One of the major narratives flying around the NFL as we roll into Week 11 surrounds the Patriots. They’re back, they’re legit, they’re genuine Super Bowl contenders.
In an era where reputations are made, or destroyed, at breakneck pace, this may seem like a surprise given that just a few weeks ago, at 2-4 after a defeat to the freewheeling Dallas Cowboys, many had written them off. Few considered them as playoff material, let alone anything more ambitious.
Listeners to my podcast will know how much I rally against the knee jerk, impulse overreaction rife in sports these days. This season, it feels that the NFL in particular is thumbing its nose at those who fly into an unequivocal position based on a tiny sample size, with such crazy variation in results seemingly interchanging previously held positions on an almost daily basis.
The Chiefs suck! *Smash cut* The Chiefs are back!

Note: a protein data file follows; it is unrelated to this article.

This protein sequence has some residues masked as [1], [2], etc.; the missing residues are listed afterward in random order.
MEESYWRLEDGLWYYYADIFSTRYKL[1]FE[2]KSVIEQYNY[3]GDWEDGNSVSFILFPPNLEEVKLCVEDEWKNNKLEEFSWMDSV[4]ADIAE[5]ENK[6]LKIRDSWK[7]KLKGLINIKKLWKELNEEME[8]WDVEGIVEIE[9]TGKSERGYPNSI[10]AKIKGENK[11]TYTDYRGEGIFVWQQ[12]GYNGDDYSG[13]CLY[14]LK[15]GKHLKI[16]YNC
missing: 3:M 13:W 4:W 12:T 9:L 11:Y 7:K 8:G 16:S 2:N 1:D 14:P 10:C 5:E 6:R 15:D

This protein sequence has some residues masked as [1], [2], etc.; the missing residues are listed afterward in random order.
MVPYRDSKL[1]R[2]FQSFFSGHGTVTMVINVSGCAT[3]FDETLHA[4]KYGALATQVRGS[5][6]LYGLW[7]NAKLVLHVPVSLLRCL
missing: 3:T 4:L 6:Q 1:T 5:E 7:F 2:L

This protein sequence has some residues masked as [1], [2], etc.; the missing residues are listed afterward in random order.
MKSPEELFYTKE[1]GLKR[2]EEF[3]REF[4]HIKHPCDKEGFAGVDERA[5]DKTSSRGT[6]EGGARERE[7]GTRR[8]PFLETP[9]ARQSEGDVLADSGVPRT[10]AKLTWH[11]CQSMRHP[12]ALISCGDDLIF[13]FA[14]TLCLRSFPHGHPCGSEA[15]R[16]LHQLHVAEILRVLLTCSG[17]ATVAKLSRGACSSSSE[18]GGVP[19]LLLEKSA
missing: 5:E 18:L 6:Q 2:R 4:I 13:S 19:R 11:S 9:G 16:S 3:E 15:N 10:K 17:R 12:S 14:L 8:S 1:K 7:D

After three weeks of the season: Player X is looking like an MVP!
24 hours later: Player X sucks!
As such, the run that New England has put together — four straight wins to place them firmly in the divisional race with the Buffalo Bills and into the postseason frame — is not as unequivocally positive as some suggest, nor is it without merit. Like most who follow a game, whether fans or media, I get plenty wrong, but I’ve been suspecting for a while that the Patriots would come good this season (if you don’t believe, check out my earlier columns for Squawka, where you’ll pick up all my dud calls too!).
|Patriots to win the Super Bowl|
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|25/1 with Betfair (Desktop)|